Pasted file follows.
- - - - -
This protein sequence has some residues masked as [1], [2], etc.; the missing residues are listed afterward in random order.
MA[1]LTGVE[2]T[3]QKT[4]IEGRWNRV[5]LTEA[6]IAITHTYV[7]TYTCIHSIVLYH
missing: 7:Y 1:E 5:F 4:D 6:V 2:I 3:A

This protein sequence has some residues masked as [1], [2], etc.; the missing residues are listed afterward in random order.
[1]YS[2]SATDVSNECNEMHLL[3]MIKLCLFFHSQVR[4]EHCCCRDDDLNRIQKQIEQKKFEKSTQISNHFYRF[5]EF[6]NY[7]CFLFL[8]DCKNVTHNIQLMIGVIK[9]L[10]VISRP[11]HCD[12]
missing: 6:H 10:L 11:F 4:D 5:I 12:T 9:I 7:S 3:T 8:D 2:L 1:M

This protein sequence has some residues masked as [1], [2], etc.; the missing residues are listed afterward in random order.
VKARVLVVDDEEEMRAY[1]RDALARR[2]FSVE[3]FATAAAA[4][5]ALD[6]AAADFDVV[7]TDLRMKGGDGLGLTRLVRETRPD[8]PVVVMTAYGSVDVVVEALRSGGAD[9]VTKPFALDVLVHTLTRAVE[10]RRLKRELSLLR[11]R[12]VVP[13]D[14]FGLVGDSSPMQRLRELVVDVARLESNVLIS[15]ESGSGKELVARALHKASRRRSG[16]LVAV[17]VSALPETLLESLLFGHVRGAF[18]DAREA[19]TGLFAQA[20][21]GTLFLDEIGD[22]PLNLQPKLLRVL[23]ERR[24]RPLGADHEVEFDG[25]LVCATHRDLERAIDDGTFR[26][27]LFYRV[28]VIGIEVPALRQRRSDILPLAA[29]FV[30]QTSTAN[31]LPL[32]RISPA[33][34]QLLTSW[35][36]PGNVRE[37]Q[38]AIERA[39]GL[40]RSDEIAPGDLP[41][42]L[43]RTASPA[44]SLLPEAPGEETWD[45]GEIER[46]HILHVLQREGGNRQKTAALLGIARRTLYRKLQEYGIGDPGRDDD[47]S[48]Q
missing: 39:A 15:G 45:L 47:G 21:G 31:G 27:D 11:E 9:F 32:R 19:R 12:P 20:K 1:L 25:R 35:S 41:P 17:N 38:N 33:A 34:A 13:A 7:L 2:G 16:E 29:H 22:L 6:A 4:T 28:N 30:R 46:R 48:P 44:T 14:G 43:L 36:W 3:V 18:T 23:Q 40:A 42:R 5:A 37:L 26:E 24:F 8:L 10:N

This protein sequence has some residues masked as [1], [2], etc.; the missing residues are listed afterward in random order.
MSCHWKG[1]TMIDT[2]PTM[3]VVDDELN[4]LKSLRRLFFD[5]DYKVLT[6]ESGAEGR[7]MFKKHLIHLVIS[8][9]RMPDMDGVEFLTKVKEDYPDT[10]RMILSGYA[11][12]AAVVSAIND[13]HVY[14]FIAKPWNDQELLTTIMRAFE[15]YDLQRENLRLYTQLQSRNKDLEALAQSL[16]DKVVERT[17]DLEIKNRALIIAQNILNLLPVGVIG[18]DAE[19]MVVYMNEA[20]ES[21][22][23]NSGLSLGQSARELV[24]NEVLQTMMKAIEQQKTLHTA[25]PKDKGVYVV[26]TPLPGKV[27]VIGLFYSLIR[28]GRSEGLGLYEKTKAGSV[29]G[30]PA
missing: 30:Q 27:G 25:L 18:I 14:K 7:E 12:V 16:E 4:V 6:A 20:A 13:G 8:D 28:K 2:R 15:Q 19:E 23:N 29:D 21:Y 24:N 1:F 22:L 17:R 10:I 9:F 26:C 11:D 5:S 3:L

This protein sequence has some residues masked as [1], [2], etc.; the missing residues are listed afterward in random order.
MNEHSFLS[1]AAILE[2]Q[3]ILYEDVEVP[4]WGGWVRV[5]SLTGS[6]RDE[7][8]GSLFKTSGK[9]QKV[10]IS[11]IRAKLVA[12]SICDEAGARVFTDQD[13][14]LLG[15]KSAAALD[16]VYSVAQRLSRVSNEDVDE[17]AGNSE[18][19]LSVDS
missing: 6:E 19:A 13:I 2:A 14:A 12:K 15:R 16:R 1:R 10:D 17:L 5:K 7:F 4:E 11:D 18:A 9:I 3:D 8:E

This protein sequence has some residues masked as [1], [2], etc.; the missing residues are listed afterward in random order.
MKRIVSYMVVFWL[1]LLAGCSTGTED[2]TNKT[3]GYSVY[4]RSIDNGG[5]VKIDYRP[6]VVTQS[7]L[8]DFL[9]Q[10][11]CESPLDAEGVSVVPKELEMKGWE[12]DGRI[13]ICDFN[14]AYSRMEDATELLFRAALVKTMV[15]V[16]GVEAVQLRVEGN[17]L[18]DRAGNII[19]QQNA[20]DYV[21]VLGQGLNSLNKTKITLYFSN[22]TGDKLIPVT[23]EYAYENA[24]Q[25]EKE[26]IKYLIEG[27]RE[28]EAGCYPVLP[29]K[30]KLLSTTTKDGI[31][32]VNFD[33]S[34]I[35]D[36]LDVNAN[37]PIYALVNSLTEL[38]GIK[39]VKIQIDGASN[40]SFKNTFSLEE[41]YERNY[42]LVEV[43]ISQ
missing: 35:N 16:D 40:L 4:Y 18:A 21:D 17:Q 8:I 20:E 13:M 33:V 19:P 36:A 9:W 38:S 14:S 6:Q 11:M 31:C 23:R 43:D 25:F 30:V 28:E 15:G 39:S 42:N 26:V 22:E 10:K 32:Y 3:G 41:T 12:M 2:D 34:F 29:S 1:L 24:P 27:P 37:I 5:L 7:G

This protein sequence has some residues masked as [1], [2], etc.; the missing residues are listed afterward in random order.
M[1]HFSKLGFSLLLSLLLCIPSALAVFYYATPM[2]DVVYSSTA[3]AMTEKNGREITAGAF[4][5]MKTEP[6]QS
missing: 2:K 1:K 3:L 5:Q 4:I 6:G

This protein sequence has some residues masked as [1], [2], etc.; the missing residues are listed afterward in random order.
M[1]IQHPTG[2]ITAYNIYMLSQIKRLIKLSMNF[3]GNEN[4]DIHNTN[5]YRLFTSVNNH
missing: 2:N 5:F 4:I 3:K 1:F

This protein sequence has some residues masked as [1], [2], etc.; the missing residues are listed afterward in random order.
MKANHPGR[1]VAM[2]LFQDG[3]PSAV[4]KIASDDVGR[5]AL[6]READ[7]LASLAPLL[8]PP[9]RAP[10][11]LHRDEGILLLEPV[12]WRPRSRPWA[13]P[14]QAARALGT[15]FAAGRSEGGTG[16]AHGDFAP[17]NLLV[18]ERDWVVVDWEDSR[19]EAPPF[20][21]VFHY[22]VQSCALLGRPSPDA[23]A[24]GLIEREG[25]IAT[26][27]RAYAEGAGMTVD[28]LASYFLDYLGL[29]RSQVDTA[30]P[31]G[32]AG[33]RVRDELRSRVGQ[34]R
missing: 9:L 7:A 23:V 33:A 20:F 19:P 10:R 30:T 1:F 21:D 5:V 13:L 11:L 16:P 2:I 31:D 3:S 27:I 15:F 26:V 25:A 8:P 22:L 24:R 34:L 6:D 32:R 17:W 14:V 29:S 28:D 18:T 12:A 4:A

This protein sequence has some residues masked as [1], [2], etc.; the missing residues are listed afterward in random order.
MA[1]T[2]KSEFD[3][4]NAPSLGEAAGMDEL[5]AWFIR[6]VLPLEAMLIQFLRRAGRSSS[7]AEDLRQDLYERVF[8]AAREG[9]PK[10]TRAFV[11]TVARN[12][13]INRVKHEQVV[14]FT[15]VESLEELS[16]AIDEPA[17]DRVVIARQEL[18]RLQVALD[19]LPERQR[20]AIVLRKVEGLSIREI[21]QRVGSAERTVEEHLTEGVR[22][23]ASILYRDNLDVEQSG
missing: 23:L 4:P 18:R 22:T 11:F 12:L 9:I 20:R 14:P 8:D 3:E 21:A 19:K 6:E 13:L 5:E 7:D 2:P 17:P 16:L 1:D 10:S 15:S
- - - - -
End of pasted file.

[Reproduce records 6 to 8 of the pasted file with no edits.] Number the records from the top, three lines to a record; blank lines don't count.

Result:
This protein sequence has some residues masked as [1], [2], etc.; the missing residues are listed afterward in random order.
MKRIVSYMVVFWL[1]LLAGCSTGTED[2]TNKT[3]GYSVY[4]RSIDNGG[5]VKIDYRP[6]VVTQS[7]L[8]DFL[9]Q[10][11]CESPLDAEGVSVVPKELEMKGWE[12]DGRI[13]ICDFN[14]AYSRMEDATELLFRAALVKTMV[15]V[16]GVEAVQLRVEGN[17]L[18]DRAGNII[19]QQNA[20]DYV[21]VLGQGLNSLNKTKITLYFSN[22]TGDKLIPVT[23]EYAYENA[24]Q[25]EKE[26]IKYLIEG[27]RE[28]EAGCYPVLP[29]K[30]KLLSTTTKDGI[31][32]VNFD[33]S[34]I[35]D[36]LDVNAN[37]PIYALVNSLTEL[38]GIK[39]VKIQIDGASN[40]SFKNTFSLEE[41]YERNY[42]LVEV[43]ISQ
missing: 35:N 16:D 40:L 4:Y 18:A 21:D 17:Q 8:I 20:E 13:M 33:V 19:P 36:A 9:W 38:S 14:S 6:Q 11:M 31:C 23:R 43:D 25:F 30:V 28:E 15:G 39:S 42:N 26:V 22:E 10:K 32:Y 3:G 41:T 12:M 2:D 34:F 29:S 1:L 24:P 27:P 37:I 5:L 7:G

This protein sequence has some residues masked as [1], [2], etc.; the missing residues are listed afterward in random order.
M[1]HFSKLGFSLLLSLLLCIPSALAVFYYATPM[2]DVVYSSTA[3]AMTEKNGREITAGAF[4][5]MKTEP[6]QS
missing: 2:K 1:K 3:L 5:Q 4:I 6:G

This protein sequence has some residues masked as [1], [2], etc.; the missing residues are listed afterward in random order.
M[1]IQHPTG[2]ITAYNIYMLSQIKRLIKLSMNF[3]GNEN[4]DIHNTN[5]YRLFTSVNNH
missing: 2:N 5:F 4:I 3:K 1:F